Posts Tagged With: hard times

It’s Raining Twenties From Heaven

Pennies from Heaven?

Pennies from Heaven?

Thirteen years ago, this month, MSH had just landed a contract out-of-state at a facility that had something or other to do with the airplane industry. He’d had a ton of gigs that lasted various lengths of time and I seldom kept track of what exactly each involved. On the morning of September 11 he called me, told me to turn on the TV, and the world changed. A couple of weeks later he drove back home, his contract ended abruptly along with hundreds of other contractors and employees. A similar scene unfolded all over the country that fall and winter.

Months and months and months and months later, I forget now how long, no other contracts came available, no other work opened up. All our reserves siphoned away, all our options dried and cracked like a Phoenix river bed.

I took a sales position that brought in enough to cover a couple of the utilities. I took on other manual labor as well. MSH took what work he could get, but it utilized none of his decades of experience in the computer industry. Not a nice memory to look back on, I can assure you.

Surprisingly, a few bright spots shine through the dark, hopeless feeling of that time.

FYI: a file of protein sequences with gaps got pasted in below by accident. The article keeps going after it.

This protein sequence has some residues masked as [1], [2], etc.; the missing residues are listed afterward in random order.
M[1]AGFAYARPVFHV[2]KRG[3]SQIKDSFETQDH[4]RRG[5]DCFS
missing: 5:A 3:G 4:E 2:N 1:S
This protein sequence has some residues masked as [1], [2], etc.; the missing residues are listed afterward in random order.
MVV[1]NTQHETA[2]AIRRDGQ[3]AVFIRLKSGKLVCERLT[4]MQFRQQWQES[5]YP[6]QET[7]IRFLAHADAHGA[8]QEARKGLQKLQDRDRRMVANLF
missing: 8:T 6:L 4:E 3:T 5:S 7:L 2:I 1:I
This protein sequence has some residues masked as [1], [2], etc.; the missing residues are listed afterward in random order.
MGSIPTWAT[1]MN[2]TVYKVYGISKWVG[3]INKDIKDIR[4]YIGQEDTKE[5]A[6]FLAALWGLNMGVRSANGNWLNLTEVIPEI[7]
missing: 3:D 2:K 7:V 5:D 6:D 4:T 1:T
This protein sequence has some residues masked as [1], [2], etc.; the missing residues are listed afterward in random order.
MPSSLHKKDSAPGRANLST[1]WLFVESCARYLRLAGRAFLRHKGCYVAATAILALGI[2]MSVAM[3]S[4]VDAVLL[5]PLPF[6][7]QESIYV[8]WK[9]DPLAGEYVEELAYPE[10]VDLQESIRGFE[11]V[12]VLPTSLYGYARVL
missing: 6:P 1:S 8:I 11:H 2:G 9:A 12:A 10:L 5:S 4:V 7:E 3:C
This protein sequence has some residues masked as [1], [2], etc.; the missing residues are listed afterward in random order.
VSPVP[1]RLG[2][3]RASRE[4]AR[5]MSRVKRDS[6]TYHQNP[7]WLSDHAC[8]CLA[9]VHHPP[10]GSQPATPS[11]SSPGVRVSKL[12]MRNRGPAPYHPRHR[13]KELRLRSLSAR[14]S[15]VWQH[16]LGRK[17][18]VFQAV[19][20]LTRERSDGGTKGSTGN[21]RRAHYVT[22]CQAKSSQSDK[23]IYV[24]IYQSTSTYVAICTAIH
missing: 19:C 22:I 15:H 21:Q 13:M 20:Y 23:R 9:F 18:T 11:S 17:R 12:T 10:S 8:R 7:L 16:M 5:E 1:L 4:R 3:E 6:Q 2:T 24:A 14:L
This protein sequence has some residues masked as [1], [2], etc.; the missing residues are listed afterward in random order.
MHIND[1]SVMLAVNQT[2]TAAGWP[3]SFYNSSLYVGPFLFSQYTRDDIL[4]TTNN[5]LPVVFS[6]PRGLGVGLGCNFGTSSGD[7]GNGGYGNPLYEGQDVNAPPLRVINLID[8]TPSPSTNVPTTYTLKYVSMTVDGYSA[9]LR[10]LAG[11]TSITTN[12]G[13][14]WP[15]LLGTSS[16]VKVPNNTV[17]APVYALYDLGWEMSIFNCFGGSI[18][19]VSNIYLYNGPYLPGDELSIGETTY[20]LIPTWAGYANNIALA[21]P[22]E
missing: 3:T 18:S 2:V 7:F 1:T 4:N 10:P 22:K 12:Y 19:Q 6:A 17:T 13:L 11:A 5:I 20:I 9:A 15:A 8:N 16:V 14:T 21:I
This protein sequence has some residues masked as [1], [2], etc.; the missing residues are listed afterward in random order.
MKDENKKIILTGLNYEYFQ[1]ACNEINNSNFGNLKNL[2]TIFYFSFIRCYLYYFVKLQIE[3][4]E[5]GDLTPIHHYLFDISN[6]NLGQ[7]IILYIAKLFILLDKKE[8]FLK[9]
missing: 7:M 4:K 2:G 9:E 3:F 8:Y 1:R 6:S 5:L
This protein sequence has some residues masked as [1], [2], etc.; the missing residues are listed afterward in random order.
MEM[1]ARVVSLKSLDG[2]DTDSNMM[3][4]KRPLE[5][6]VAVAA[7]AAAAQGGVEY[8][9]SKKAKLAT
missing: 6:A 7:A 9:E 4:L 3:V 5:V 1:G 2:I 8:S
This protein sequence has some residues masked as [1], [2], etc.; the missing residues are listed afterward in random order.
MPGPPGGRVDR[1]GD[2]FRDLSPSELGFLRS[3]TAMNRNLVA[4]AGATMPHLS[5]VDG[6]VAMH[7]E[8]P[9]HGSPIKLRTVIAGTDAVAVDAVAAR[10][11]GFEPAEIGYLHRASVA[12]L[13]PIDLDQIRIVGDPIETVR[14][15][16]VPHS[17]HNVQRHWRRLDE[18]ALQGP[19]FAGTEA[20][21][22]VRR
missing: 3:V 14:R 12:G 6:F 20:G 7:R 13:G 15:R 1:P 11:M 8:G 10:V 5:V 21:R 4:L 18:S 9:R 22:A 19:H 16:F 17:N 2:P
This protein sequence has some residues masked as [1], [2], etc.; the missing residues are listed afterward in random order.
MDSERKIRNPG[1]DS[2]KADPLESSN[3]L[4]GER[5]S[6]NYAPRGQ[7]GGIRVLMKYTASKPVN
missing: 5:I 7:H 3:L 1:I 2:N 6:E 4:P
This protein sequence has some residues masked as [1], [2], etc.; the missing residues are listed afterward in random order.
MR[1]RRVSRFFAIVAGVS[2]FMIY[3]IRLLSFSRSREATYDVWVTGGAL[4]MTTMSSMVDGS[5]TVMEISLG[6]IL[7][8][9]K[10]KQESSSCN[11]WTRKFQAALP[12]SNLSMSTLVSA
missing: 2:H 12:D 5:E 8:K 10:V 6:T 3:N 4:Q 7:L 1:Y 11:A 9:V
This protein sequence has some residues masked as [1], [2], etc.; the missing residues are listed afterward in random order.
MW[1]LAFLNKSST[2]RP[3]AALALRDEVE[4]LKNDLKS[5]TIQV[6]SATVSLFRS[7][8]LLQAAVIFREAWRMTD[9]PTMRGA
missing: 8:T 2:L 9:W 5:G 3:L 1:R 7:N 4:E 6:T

One ray of light in particular stays with me.

Occasionally, unpredictably, an envelope would show up taped to our door, a twenty-dollar bill tucked inside. No writing on the envelope. No clues whatsoever where it came from.

Twenties from Heaven

Twenties from Heaven

Twenty dollars bought a grocery cart full of fresh produce where I shopped. Gratefully that’s usually how we used that gift.

Tucked inside that envelope, along with the crisp or crinkled bill, a bit of hope and a sliver of love. I never had any way of thanking whoever thought to send such caring our way. The timing of it always caught me off guard, usually on a day of discouragement and exhaustion.

If I didn’t already believe in angels before those twenties started showing up on my door, I certainly became a believer afterwards.

Whoever sacrificed that amount for us and taped it to our door may not have had wings or known how to fly, but they most surely wore a halo shining with human kindness and glowing with sensitivity.

Almost every time I use a twenty-dollar bill all these years later, I’m reminded of those twenties that blessedly and magically came our way.

When I start to think that the world holds little of goodness in it, or I get discouraged by life in general, I simply remember back to those envelopes on my door and feel grateful for good people, the real gifts from heaven.

~~~